Lakhimpur Kheri: Supreme Court frowns on UP carnage probe
The Supreme Court on Friday suggested that Union minister Ajay Mishra’s son Ashis, who is yet to be arrested, was receiving preferential treatment and said it was “not satisfied with the steps taken so far by the state government” in investigating the Lakhimpur Kheri carnage.
“When there is a serious allegation of death or gunshot injury, will (all) the accused in this country be treated the same way? Sending notices like, ‘Please, come tell us’?” Chief Justice of India N.V. Ramana said, alluding to the Uttar Pradesh police merely summoning Ashis instead of arresting him.
The bench, which included Justices Surya Kant and Hima Kohli, said the police investigation was “not serious”, underlined that the officers involved were “local”, and said the probe should be conducted by some other agency to ensure a “fair, free and impartial investigation”.
It added that the CBI could not be relied on in the present case — “for reasons known to you and all of us” — leaving open the possibility that it might consider constituting an independent probe team.
The bench also made it a point to ask the state government to ensure that all the evidence was protected and preserved.
Justice Ramana had turned livid at the outset when Uttar Pradesh additional advocate-general Garima Parshad sought a brief passover saying senior advocate Harish Salve, who was to represent the state government, was busy with some other matter. A passover refers to a brief postponement of proceedings.
After Justice Ramana said no passover would be granted, Salve managed to log in for the virtual hearing.
Salve began his arguments by saying “the young man who is being targeted…” only for the CJI to cut him short saying the charges were very serious.
“We have given him notice; he has to show up at 11am tomorrow,” Salve said about Ashis, alleged to have been in a Thar jeep belonging to his father that had mowed down four protesting farmers and a journalist on Sunday. Ashis has already missed his first summons for questioning on Friday.
Justice Ramana immediately asked: “Mr Salve, is it the same way we treat other accused, too, like sending notices, etc?”
Salve suggested Ashis, also accused of shooting a farmer, had not been arrested because the post-mortem report did not show any bullet wounds. But the bench said this could not be a ground for not taking a murder accused into custody.
Salve too admitted that “the manner in which the car was driven and if the allegations are true — I’m saying if the allegations are true — there is a 302 (murder) case”.
The CJI then said: “This is the opinion of the bench. This is a responsible state government and police, but when there is a serious allegation of death or gunshot injury, will (all) the accused in this country be treated the same way? Sending notices like, ‘Please, come tell us’?”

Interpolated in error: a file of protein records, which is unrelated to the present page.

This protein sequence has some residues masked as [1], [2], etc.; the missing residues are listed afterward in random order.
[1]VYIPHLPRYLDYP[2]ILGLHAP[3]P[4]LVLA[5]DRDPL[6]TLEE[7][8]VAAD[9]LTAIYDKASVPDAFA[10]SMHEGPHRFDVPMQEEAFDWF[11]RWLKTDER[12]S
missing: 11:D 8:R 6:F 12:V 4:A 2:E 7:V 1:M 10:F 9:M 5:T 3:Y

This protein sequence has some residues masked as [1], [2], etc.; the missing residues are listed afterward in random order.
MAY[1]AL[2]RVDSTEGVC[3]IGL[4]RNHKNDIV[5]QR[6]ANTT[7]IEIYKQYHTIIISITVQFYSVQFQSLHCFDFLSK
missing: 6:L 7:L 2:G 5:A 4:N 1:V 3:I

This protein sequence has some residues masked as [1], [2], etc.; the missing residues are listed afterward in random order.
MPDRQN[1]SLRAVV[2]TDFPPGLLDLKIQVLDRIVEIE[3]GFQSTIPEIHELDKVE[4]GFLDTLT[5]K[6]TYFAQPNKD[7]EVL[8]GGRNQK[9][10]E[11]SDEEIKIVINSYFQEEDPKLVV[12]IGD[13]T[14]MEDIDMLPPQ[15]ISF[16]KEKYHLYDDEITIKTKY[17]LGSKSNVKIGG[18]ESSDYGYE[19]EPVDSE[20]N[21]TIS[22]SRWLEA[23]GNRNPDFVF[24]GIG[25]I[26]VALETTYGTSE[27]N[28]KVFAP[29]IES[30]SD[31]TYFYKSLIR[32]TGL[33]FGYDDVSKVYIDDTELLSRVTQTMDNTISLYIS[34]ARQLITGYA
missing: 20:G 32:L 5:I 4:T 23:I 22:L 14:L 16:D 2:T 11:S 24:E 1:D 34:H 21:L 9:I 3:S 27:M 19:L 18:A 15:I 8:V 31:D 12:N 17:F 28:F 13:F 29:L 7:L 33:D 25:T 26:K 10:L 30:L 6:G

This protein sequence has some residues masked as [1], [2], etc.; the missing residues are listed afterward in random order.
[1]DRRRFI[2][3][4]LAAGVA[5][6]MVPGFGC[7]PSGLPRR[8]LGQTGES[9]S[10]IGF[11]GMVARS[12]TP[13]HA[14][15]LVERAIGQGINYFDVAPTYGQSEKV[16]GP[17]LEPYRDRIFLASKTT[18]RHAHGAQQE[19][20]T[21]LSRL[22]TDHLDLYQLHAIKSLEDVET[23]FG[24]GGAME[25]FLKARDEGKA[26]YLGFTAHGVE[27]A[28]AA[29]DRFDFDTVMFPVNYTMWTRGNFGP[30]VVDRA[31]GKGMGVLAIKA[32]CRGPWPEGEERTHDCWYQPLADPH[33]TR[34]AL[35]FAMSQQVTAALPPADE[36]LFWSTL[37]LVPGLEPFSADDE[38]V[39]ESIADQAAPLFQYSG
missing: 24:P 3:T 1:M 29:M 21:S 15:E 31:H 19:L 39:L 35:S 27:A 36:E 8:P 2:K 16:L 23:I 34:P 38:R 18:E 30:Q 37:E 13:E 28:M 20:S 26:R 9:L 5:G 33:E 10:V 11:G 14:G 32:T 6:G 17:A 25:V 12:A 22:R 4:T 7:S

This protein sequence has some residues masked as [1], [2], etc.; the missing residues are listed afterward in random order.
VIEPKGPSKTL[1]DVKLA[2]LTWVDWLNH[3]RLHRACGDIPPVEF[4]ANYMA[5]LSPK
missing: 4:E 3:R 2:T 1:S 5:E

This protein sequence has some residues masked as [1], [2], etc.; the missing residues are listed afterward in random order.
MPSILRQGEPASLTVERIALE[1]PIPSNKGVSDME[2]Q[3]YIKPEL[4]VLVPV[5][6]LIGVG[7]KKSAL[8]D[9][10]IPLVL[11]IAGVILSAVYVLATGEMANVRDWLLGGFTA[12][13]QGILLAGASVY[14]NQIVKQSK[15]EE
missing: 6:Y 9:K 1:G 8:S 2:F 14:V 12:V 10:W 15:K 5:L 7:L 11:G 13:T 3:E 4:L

The bench added: “The way the investigation is proceeding, it seems the police are not serious. Who are the people in the SIT (special investigation team) — you have your DIG, superintendent of police, circle officers, all local people, and this is what happens when all the local people are there.”
When Salve said “action is being taken at the highest level”, Justice Ramana retorted: “Action is only in words here.”
Justice Kohli observed: “Proof of the pudding is in the eating.”
Justice Ramana then asked whether there was any request from the state to transfer the case to the CBI.
“It is entirely in your Lordships’ hands. The state has not made such a request. Please have this matter on reopening (after a weeklong Dussehra vacation). If your Lordships are not satisfied with the progress, then you may hand it over to the CBI,” Salve said.
Justice Ramana said: “We are not making comments. The CBI is not a solution for reasons known to you and all of us. It is better if some other person or agency investigates the matter. We can keep this after vacation and let us see how it progresses.”
“We have to make a pudding which is palatable,” Salve conceded, hinting that some concrete action would be taken.
“I have been assured at the highest level that between today and tomorrow, whatever is the shortfall will be filled up because the message has gone,” he said.
The court, which had turned into a PIL a letter petition from two advocates seeking an independent probe into the Lakhimpur Kheri killings, fixed the next hearing for October 20.
The court’s written order said it had gone through the status report in the Lakhimpur Kheri case “filed on behalf of the state of Uttar Pradesh in compliance of our order dated 07.10.2021”.
“On a perusal of the status report and considering the submissions of learned senior counsel, we wish to observe that we are not satisfied with the steps taken so far by the state government.
“The learned senior counsel has given an assurance to this court that he will talk to the concerned authorities of the state government and ensure that necessary steps be taken keeping in view the concern expressed by this court. Learned senior counsel also assured the court that he will communicate with the state government to get the investigation of the alleged incident conducted by some other agency so that fair, free and impartial investigation is held.
“Learned senior counsel also assured the court that he will communicate with the concerned highest police authorities in the state to protect and preserve the evidence and other material relating to the incident in question.”